Written language is a system of symbolic representations for terms. Understanding through written language is attained when the writer and the audience come to an agreement on what the symbols represent. 

Standardization makes the system more readily accessible to a broader audience which can span both space and time. If you read Edward, Edward (see below) by the eighteenth century poet Thomas Percy, you, like most contemporary English speakers, would very likely find parts of it quite difficult to understand. Why? Because the manner in which written in English has 'evolved' has taken us far away enough from away from Percy's usage that meaning and comprehension are now obscured.

The point here is that saying language 'evolves' doesn't necessarily mean it serves its purpose -- communication -- better. Now, with over two centuries having passed since Percy's time, it's rather reasonable that there have been significant changes to English conventions, but if we, as a group, allowed that same rate of change within the lifetimes of individuals, think of all the problems it would cause. Even dialects cause issues (though the cultural charm and character they hold often seems to balance that out).

So even if language evolves, we must keep in mind that evolution still respects functionality and survival of the fittest. Many mutations in genetics are, in fact, deleterious and some potentially fatal. Errors in genetic transcription do not produce good results. There are many limits to what is functional and what is not. Homo sapiens sapiens, for instance, has not changed dramatically at the genetic for quite some time. There are considerable limitations on what dna sequences can, currently, produce viable human beings. some beneficial mutations will arise, and possibly be selected for and propagated, but for the most part there isn't a dramatic degree of variability generation to generation.

If we are going to use 'evolution' with language, we will see that similar restrictions will exist. The genetics of the English language can be altered, but many alterations will be deleterious or flat out erroneous, and some will be beneficial. Mostly, however, its dna sequence needs to remain fairly stable in order to be a unified, viable species.

Edward, Edward
Why dois your brand sae drap wi' bluid,
Edward, Edward?
Why dois your brand sae drap wi' bluid?
And why sae sad gang ye, O?
O, I hae killed my hauke sae guid,
Mither, mither,
O, I hae killed my hauke sae guid,
And I had nae mair bot hee, O.

Your haukis bluid was nevir sae reid,
Edward, Edward,
Your haukis bluid was nevir sae reid,
My deir son I tell thee, O.
O, I hae killed my reid-roan steid,
Mither, mither,
O, I hae killed my reid-roan steid,
That erst was sae fair and frie, O.

Your steid was auld, and ye hae gat mair,
Edward, Edward,
Your steid was auld, and ye hae gat mair,
Sum other dule ye drie, O.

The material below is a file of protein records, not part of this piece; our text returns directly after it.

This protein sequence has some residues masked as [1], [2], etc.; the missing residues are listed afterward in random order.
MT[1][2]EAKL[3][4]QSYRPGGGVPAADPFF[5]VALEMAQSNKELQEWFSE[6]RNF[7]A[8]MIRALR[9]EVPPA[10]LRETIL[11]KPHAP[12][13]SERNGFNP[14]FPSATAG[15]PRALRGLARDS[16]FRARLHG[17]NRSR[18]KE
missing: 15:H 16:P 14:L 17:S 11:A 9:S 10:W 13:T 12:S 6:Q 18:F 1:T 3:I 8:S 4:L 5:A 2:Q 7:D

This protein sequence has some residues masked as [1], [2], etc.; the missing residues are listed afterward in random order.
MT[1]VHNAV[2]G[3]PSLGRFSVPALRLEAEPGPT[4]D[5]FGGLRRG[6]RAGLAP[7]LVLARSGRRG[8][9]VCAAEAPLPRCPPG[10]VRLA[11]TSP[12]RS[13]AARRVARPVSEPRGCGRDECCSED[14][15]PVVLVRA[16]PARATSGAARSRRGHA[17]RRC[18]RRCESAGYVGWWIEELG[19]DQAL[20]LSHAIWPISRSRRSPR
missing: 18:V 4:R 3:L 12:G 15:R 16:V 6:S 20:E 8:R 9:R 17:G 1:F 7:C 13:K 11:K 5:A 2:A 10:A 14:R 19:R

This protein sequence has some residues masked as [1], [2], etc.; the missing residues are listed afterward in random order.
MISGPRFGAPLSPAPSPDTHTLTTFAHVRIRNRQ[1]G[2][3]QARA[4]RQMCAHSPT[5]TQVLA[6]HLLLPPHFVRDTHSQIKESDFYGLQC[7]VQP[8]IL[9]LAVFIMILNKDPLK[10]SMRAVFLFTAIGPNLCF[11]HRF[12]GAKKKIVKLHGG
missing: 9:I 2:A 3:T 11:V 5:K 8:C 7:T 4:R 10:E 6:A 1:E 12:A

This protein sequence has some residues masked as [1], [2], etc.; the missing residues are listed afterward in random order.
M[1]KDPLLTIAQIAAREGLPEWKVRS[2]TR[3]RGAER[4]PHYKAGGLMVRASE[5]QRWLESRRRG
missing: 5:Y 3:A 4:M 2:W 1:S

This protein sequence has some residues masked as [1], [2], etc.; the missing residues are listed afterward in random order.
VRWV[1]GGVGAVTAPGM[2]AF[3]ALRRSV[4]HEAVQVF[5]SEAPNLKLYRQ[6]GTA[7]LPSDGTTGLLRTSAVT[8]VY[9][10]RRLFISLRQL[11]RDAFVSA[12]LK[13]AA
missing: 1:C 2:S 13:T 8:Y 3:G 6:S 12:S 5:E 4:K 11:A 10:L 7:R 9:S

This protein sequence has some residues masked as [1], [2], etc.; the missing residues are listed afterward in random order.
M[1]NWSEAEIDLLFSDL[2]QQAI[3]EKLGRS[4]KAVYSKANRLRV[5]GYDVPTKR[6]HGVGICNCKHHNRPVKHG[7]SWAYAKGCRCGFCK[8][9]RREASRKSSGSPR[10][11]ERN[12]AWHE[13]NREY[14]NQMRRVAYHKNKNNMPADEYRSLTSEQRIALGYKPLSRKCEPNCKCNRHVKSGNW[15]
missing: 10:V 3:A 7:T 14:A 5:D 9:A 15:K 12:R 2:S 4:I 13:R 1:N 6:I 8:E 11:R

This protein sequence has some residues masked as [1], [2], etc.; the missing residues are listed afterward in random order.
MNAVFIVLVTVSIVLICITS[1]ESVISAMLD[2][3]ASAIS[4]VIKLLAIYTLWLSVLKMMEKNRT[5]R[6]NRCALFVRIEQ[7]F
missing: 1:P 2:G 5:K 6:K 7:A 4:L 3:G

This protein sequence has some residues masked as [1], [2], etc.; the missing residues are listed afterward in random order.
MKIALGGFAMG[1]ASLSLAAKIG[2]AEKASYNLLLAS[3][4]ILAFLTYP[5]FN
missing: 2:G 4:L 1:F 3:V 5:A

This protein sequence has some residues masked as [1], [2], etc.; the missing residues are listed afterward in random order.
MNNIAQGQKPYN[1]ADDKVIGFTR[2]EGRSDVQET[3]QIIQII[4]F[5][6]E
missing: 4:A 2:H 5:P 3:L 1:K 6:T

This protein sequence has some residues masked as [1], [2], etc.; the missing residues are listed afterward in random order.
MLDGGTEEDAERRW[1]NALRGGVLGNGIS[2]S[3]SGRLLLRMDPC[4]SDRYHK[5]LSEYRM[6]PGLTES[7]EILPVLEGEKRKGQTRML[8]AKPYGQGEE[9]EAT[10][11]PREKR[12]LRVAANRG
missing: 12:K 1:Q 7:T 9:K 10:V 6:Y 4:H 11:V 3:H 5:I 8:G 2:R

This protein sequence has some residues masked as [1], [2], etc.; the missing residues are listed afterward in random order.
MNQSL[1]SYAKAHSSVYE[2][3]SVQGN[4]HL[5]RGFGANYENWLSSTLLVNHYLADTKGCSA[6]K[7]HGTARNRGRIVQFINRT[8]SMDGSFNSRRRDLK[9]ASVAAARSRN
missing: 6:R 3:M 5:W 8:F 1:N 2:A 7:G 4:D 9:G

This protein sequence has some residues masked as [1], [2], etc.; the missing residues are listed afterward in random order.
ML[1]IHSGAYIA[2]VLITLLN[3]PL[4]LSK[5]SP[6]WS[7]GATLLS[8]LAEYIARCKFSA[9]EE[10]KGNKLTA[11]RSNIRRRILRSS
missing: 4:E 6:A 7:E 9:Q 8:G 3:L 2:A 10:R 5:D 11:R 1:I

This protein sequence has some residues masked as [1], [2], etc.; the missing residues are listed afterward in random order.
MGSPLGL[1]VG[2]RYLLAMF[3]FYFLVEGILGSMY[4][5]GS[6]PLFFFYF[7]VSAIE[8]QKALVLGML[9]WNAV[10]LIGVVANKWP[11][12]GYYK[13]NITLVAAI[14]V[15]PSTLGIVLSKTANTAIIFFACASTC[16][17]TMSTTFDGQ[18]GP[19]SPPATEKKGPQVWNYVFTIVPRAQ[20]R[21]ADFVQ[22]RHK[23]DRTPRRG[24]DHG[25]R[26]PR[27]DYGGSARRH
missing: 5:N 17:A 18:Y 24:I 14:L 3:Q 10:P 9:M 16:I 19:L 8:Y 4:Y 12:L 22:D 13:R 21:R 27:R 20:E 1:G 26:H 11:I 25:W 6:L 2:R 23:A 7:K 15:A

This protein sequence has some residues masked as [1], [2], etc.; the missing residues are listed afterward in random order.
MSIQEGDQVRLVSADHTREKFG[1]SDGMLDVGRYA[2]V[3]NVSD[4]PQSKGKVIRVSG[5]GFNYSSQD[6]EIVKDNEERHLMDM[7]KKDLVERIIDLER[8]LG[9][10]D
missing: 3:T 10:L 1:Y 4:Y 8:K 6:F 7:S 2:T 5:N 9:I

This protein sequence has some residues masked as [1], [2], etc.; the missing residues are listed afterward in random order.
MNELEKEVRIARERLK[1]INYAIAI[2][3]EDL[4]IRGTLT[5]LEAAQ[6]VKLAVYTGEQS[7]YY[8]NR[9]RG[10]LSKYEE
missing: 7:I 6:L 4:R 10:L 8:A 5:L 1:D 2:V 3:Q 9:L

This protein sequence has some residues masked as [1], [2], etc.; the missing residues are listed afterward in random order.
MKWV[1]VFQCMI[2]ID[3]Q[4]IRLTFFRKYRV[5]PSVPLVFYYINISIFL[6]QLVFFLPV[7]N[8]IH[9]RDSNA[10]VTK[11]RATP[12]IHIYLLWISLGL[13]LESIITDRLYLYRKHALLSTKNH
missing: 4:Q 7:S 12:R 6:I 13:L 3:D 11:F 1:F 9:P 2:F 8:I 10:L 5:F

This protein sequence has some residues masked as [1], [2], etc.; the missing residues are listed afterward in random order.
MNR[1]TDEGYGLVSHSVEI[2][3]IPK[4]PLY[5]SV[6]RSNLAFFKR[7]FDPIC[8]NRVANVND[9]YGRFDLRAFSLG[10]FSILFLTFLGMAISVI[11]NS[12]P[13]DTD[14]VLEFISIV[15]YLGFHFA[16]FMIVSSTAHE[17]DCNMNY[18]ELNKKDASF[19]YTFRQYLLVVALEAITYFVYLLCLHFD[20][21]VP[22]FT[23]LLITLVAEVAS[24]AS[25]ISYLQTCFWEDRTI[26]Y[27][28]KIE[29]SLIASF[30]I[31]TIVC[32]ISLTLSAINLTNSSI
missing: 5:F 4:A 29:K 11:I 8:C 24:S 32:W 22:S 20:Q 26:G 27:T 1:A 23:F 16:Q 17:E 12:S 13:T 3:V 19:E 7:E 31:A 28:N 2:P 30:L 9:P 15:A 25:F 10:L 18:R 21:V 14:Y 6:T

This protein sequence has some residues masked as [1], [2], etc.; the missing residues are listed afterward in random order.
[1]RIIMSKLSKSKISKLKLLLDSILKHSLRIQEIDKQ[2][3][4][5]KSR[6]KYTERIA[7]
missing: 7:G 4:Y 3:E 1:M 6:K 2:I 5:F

O, I hae killed my fadir deir,
Mither, mither,
O, I hae killed my fadir deir,
Alas, and wae is mee, O.

And whatten penance wul ye drie for that,
Edward, Edward?
And whatten penance will ye drie for that?
My deir son, now tell me, O.
Ile set my feit in yonder boat,
Mither, mither,
Il set my feit in yonder boat,
And Ile fare ovir the sea, O.

And what wul ye doe wi' your towirs and your ha',
Edward, Edward?
And what wul ye doe wi' your towirs and your ha',
That were sae fair to see, O?
Ile let thame stand tul they doun fa',
Mither, mither,
Ile let thame stand tul they doun fa',
For here nevir mair maun I bee, O.

And what wul ye leive to your bairns and your wife,
Edward, Edward?
And what wul ye leive to your bairns and your wife,
Whan ye gang ovir the sea, O?
The warldis room, late them beg thrae life,
Mither, mither,
The warldis room, let them beg thrae life,
For thame nevir mair wul I see, O.

And what wul ye leive to your ain mither deir,
Edward, Edward?
And what wul ye leive to your ain mither deir?
My deir son, now tell mee, O.
The curse of hell frae me sall ye beir,
Mither, mither,
The curse of hell frae me sall ye beir,
Sic counseils ye gave to me, O.

"Would of" (written) is just a mis-guess as to what people are saying when they speak "would've." 

Or to put it another way, if you were to actually intentionally say "would of" there'd be no way to tell if you said/meant "would've" or "would of."

Back to my point that these people just hear, they don't read.


Ha! Reminds me of myself, bro.

I just don't like the common mistakes people make when writing things like they're/their/there, your/you're etc.

I don't know why, but to this day it pisses me off when I see a youtube comment like "their trying there best so stfu!" or "your an asshole."

It could be worse - "your an asswhole."

Erhm..."you need to go back to school and take English over again."... If you're going to criticize other people's grammar and call yourself a Grammar Nazi, you could make sure you have no mistakes of your own. Don't end a sentence in a preposition. You need to go back to school and retake English.